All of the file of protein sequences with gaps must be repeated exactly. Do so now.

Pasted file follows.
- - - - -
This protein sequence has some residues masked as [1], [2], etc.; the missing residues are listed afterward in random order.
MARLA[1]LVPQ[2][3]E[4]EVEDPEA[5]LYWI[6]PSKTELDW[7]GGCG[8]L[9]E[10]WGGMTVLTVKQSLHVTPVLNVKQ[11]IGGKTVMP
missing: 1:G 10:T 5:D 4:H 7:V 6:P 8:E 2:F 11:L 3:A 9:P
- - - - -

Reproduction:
This protein sequence has some residues masked as [1], [2], etc.; the missing residues are listed afterward in random order.
MARLA[1]LVPQ[2][3]E[4]EVEDPEA[5]LYWI[6]PSKTELDW[7]GGCG[8]L[9]E[10]WGGMTVLTVKQSLHVTPVLNVKQ[11]IGGKTVMP
missing: 1:G 10:T 5:D 4:H 7:V 6:P 8:E 2:F 11:L 3:A 9:P